William, Kate and Harry Make Joint Speech for Heads Together

On Tuesday, Jan. 17, the Duke and Duchess of Cambridge and Prince Harry made a joint speech on behalf of their charitable endeavor, Heads Together, at the Institute of Contemporary Arts in London, outlining their objectives and opening up the initiative to the public with concrete ways they can become involved.

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Harry, Kate and William in London on 1/17/17

Specifically, in the lead up to the Virgin Money London Marathon, scheduled in April, the project, currently focused on de-stigmatizing mental health issues, will showcase the personal stories of people whom have benefited from simply talking about their problems. Using the hashtag, #thereforme, the goal is to show how straight forward getting help can be.

Announced last year, the Heads Together efforts has brought together eight charities associated with mental health support. At its launch, William, Kate and Harry said they were beginning a listening and learning tour to gauge how they could best be of use. And while since then there’s been some speculation as to what exactly the three royals were planning on doing with the effort, I think today’s announcement was well-done and a laudable first step towards harnessing this initiative into a concrete, defining issue for all three.

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Victoria Recap: Have You Come to Give Me a Lesson in Government?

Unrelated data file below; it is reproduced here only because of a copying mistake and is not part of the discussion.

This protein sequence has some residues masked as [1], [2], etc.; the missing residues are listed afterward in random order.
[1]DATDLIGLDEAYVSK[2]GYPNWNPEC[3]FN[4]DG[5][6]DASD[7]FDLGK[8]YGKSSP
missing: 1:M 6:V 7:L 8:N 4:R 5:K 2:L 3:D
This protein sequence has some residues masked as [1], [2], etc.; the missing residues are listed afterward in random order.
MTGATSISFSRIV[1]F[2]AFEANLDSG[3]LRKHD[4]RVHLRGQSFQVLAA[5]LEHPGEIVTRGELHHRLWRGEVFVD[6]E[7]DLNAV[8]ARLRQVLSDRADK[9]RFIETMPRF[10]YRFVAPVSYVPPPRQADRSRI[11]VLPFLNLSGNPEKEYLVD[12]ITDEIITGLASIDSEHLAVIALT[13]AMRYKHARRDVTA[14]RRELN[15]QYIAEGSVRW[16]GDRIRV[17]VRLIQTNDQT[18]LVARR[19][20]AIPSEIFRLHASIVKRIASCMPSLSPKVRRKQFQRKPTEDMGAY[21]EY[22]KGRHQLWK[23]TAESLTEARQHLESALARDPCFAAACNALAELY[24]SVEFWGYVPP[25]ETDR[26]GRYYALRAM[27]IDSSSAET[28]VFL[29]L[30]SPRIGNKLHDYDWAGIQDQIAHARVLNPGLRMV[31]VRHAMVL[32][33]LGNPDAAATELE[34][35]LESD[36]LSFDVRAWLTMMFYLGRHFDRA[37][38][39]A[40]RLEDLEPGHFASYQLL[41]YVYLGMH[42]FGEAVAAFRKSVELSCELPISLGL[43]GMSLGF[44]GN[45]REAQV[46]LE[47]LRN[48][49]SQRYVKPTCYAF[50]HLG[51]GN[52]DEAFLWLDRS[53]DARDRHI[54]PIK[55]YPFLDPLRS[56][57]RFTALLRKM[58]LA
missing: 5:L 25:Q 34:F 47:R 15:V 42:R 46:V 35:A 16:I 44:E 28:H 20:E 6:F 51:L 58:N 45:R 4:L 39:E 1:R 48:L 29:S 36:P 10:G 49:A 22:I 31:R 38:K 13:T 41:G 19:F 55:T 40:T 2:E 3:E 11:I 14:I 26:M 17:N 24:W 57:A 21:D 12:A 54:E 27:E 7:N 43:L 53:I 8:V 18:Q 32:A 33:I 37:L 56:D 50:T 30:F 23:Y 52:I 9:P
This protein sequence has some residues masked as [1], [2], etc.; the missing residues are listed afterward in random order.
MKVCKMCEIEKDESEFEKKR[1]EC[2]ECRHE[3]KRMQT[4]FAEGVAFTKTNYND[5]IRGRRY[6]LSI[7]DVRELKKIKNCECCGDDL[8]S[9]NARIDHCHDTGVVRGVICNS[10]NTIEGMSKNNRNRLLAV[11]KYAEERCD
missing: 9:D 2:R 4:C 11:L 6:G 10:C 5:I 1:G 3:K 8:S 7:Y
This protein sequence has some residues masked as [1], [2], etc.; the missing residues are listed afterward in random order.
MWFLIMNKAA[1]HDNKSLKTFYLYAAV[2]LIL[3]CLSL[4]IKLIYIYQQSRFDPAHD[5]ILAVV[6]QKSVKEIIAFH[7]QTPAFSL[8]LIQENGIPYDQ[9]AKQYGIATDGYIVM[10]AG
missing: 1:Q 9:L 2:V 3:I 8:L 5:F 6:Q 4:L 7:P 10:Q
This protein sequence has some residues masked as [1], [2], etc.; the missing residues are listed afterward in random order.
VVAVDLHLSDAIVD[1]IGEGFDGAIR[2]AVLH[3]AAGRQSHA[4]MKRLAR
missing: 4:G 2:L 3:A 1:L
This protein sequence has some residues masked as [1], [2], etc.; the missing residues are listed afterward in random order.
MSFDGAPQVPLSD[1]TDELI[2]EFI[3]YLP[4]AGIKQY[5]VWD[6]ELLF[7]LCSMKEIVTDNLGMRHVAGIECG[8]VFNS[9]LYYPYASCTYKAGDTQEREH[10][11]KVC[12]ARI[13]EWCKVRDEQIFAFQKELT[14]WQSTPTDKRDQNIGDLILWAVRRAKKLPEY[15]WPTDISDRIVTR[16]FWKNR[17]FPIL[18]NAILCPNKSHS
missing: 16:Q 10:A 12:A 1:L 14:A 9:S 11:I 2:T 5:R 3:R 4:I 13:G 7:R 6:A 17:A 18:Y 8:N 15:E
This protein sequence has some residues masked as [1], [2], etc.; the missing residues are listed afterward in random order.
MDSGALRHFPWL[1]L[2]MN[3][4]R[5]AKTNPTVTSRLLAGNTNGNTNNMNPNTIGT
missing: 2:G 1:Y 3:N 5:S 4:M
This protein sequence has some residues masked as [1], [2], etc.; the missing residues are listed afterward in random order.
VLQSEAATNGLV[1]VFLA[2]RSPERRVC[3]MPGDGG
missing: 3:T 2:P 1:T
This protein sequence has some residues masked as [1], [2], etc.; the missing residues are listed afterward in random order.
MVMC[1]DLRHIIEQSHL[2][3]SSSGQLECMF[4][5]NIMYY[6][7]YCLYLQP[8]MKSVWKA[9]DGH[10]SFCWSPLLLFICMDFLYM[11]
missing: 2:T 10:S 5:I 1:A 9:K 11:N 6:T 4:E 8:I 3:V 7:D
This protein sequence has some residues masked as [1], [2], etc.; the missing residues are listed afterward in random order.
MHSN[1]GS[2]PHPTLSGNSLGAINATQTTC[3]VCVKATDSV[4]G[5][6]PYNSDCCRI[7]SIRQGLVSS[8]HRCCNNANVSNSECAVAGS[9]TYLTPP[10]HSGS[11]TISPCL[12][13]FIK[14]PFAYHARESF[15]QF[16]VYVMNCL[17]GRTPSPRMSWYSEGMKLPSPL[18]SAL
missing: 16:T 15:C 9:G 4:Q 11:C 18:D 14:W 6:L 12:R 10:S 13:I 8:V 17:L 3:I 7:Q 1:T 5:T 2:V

On Sunday night, the first two episodes of Victoria, “Doll 123” and “Ladies in Waiting,” premiered on PBS, filling the time slot left over when Downton Abbey ended last year. And it makes sense – both are British period dramas centered around a young, beautiful brunette who has no problem telling off the men that surround her. Only here, the main character is based on the very real Queen Victoria and not the fictional Lady Mary Crawley.

There’s been renewed interest in the early days of Queen Victoria’s reign, which began in 1837, most notably  2009’s The Young Victoria starring Emily Blunt. These depictions seek to humanize a figure that has become best-known for being an overweight senior citizen shrouded in black, and whose reign has become synonymous with prudishness, longevity and the expansion of the British Empire in ways we now find politically and racially uncomfortable.

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But, as these depictions want to remind us, before she was a grandmother and a widow, she was an 18-year-old girl who left an overly sheltered existence as a princess in Kensington Palace to become the British queen, expected to go head-to-head with prime ministers, run a royal household and embody the institution of the monarchy. She was also – though the show hasn’t gotten there yet – a young woman desperately in love with her husband, who had a complicated relationship with motherhood. She was also jealous, domineering, stubborn and passionate. A lot to unpack there, and it’s not difficult to see why it’s tempting to want to take another look at her through a 21st-century lens.

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Queen Victoria’s Third Son: Arthur, Duke of Connaught

On January 16, in 1942, Arthur, Duke of Connaught died at Bagshot Park in Surrey, the current home of Edward, Earl of Wessex and his family. Arthur was the third son, seventh child of Queen Victoria and her husband, Albert of Saxe-Coburg and Gotha, the Prince Consort. As a member of the British royal family and the British Army, he held a number of posts throughout the Empire, most notably as the Governor General of Canada from 1911-1916, covering the first two years of World War I.

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Prince Arthur with his younger brother, Leopold, the future Duke of Albany